The Department of Labor has one week to publish its investment advice rule to avoid a quick hook by the incoming Joe Biden administration.
W. Mark Smith, partner at the law firm Eversheds Sutherland, said it is "unlikely" that the rule will be published by next weekend. Any rules published in the final 60 days of an administration, known as "midnight regulations," can be rescinded by the incoming administration.
"Almost certainly if the Trump administration proceeds, it will be after November 20 and they’re exposed to the midnight regulation protocol," Smith said.
The investment advice rule was released this summer, accompanied by a shortened 30-day comment period. The investment advice rule would replace the controversial 2016 fiduciary rule published by the Obama administration.
The Trump replacement has two main parts: a new exemption allowing advisors to provide conflicted advice for commissions; and a reinstatement of the "five-part test" from 1975 to determine what constitutes investment advice.
No Fiduciary Rule
One thing the Biden administration cannot do is revive the Obama-era fiduciary rule, Smith noted. Key parts of that rule were struck down by the Fifth Circuit Court of Appeals in 2018.
"Almost certainly any new initiative in the Biden administration would relate to the terms of conflict of interest relief for financial service providers," he explained.
The Democratic platform provided another clue on possible direction for a Biden Department of Labor, he added.
“Democrats believe that when workers are saving for retirement, the financial advisors they consult should be legally obligated to put their client’s best interests first,” the platform stated in a section titled “Guaranteeing a Secure and Dignified Retirement.”
“We will take immediate action to reverse the Trump Administration’s regulations allowing financial advisors to prioritize their self-interest over their clients’ financial wellbeing,” the document also stated.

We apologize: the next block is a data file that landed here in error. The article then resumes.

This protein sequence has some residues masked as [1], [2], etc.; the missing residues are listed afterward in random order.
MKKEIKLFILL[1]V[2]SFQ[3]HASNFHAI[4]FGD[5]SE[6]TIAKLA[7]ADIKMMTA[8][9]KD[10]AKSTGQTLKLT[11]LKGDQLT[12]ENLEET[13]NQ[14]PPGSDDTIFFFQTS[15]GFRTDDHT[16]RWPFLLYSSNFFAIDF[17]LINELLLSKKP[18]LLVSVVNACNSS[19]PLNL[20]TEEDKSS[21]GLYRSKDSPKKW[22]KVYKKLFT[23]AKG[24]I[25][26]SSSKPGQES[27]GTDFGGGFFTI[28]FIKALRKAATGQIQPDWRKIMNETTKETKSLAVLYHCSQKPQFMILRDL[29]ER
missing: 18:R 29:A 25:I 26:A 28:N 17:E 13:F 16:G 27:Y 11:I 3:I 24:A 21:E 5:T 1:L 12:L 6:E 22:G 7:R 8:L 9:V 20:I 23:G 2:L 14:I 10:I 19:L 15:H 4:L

A LIMRA webinar last month discussed two ways opponents could get rid of the DOL investment advice rule, should it be published.
Barbara Roper, director of investor protection for the Consumer Federation of America, expected the DOL rule to be published by now. Roper, who testified in writing and during a public hearing, said the rule allows for conflicted investment advice and gives most rollover recommendations a “regulatory free pass."
In an email to InsuranceNewsNet, Roper said she expects a Biden administration will want to clarify the definition of fiduciary investment advice and the "problematic" five-part test.
"I feel pretty confident that the Biden Administration will want to go back to the drawing board on closing those loopholes," she wrote. "In particular, I think they will want to ensure that rollovers are consistently treated as fiduciary investment advice."
Likewise, Roper anticipates the Biden team will support standards that are "more rigorous than the current proposal in reining in the most problematic conflicts of interest."
Regulators across agencies attempted to rewrite rules to provide a consistent regime from the DOL to the Securities and Exchange Commission to state insurance departments. A "best-interest standard" underpins rules and regulations published over the past few years.
Roper said her organization will lobby the SEC to strengthen conflict of interest rules in its Regulation Best Interest.
"So you could still see a harmonized approach, but with the bar set at a higher level," she wrote.
Otherwise, Roper said the Fifth Circuit decision should not necessarily prevent the Biden administration from pursuing tough rules.
"After all, the 5th Circuit decision was an outlier, wrong on the facts and wrong on the law," she wrote.
The CFA supports sweeping rules to cut "across product lines" to better protect individual retirement accounts, she added.
"The weak regulation that applies to insurance recommendations is problematic enough, but when it comes to gold and bitcoin, there’s no oversight at all," Roper wrote. "Based on the emails that regularly pop up in my inbox, that’s a problem that is crying out to be solved."
Who Will Be Labor Secretary?
Who Biden tabs as labor secretary and who fills the undersecretary slot for the Employee Benefits Security Administration will be key to any changes to the investment advice rule, Smith said.
The Trump administration was more involved in the process than is normally the case, he added. Still, things got off to a rocky start after Trump's original nominee, Andy Puzder, struggled to gain support amid several controversies.
Puzder eventually withdrew from consideration on the eve of his confirmation hearing, Feb. 17, 2017. The delays -- Alexander Acosta was finally confirmed as Trump's labor secretary on April 28, 2017 -- knocked the administration off-track in its bid to stop the fiduciary rule from taking effect.
A smoother confirmation process is crucial if Biden is to successfully remake the current DOL rule proposal, Smith said. Based on an exchange earlier today, it doesn't sound like liberal Sen. Bernie Sanders, I-Vt., would be an option to join the Biden administration in this role:
InsuranceNewsNet Senior Editor John Hilton has covered business and other beats in more than 20 years of daily journalism. John may be reached at [email protected]. Follow him on Twitter @INNJohnH.
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